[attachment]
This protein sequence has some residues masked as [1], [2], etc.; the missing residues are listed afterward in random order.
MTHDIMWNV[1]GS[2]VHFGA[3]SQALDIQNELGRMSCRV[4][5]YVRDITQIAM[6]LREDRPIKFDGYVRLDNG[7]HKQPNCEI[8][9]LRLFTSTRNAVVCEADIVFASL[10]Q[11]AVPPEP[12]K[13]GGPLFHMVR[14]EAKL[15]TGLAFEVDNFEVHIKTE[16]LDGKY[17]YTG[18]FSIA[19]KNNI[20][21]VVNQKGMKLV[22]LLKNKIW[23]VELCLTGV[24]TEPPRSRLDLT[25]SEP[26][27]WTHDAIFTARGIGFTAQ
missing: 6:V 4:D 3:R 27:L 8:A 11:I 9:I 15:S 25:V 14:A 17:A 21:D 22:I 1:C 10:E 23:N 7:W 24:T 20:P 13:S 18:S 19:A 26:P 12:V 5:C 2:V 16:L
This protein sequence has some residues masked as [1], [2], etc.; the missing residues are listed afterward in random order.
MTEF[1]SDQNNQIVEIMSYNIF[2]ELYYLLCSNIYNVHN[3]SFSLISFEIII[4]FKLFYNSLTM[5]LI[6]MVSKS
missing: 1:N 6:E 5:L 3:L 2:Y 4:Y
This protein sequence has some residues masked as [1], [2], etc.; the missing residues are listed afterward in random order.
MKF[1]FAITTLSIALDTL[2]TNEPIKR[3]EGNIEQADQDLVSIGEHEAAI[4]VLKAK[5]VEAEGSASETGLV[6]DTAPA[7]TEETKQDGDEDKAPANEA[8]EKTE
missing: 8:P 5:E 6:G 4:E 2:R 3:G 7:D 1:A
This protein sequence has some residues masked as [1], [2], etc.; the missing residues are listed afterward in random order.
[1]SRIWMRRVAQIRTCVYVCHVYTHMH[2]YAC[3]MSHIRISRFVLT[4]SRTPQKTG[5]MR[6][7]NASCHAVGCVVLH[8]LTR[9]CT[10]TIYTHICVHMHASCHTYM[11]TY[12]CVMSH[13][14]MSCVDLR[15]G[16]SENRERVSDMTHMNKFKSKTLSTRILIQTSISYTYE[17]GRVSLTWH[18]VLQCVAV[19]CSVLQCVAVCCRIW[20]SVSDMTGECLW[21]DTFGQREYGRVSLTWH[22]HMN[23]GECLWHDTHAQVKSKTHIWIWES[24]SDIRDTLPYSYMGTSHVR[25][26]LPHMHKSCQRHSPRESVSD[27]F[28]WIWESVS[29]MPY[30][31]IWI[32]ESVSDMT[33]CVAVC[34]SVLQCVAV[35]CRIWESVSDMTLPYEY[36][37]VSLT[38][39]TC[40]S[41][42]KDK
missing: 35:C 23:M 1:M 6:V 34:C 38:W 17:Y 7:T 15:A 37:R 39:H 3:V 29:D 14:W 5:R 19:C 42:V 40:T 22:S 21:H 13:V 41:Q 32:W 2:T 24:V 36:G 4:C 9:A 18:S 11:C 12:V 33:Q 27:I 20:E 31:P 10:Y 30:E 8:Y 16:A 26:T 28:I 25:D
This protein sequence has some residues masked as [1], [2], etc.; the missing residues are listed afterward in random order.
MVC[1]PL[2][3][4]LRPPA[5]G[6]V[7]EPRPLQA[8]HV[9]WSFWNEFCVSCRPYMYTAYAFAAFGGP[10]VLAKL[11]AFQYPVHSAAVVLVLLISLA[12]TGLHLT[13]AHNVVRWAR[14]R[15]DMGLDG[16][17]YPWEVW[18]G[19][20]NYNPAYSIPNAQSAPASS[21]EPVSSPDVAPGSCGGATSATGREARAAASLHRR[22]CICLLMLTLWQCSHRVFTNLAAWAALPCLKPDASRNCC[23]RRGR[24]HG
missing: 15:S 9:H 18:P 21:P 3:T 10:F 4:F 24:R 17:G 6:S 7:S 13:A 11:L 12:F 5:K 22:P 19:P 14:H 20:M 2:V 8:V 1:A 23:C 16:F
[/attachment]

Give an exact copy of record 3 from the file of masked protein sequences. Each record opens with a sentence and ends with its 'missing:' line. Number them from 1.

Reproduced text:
This protein sequence has some residues masked as [1], [2], etc.; the missing residues are listed afterward in random order.
MKF[1]FAITTLSIALDTL[2]TNEPIKR[3]EGNIEQADQDLVSIGEHEAAI[4]VLKAK[5]VEAEGSASETGLV[6]DTAPA[7]TEETKQDGDEDKAPANEA[8]EKTE
missing: 8:P 5:E 6:G 4:E 2:R 3:G 7:D 1:A